The source you cite goes on about TIME being distorted, not about c changing. This theory also happens to be the currently favored answer to the starlight question:
The biggest difficulty, however, is with certain physical consequences of the theory. If c has declined the way Setterfield proposed, these consequences should still be discernible in the light from distant galaxies but they are apparently not. In short, none of the theory’s defenders have been able to answer all the questions raised.

[...]

Creationist physicist Dr Russell Humphreys says that he spent a year on and off trying to get the declining c theory to work, but without success. However, in the process, he was inspired to develop a new creationist cosmology which appears to solve the problem of the apparent conflict with the Bible’s clear, authoritative teaching of a recent creation.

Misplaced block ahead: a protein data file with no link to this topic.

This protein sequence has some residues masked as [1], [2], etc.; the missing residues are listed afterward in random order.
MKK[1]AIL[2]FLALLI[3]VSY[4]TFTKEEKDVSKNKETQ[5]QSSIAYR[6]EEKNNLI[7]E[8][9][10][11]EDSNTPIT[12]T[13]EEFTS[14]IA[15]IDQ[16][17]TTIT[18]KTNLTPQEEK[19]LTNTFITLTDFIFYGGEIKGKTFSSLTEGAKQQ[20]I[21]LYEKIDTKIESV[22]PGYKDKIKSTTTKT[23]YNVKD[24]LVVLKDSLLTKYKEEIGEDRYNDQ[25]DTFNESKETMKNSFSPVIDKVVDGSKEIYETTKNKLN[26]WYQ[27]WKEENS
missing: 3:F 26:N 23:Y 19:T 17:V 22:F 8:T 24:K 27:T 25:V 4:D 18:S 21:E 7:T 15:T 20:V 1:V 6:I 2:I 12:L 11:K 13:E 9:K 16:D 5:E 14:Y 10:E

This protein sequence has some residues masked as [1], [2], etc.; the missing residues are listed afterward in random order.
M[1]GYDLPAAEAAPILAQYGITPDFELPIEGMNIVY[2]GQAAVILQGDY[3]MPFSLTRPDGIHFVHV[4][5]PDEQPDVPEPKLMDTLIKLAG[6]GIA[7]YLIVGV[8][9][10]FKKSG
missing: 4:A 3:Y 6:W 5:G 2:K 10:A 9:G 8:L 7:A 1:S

[...]

This sort of development, in which one creationist theory, c-decay, is overtaken by another, is a healthy aspect of science.

[...]

Let us briefly give a hint as to how the new cosmology seems to solve the starlight problem before explaining some preliminary items in a little more detail.

[...]

If the speed of light (c) has not changed, the only thing left untouched in the equation is time itself.
(emphasis mine again)
I will revert the edit now as per the first Conservapedia commandment. Not even your own sources currently favor your additions. Your warning will be ignored due to its lack of proper basis. --Sid 3050 22:18, 9 March 2007 (EST)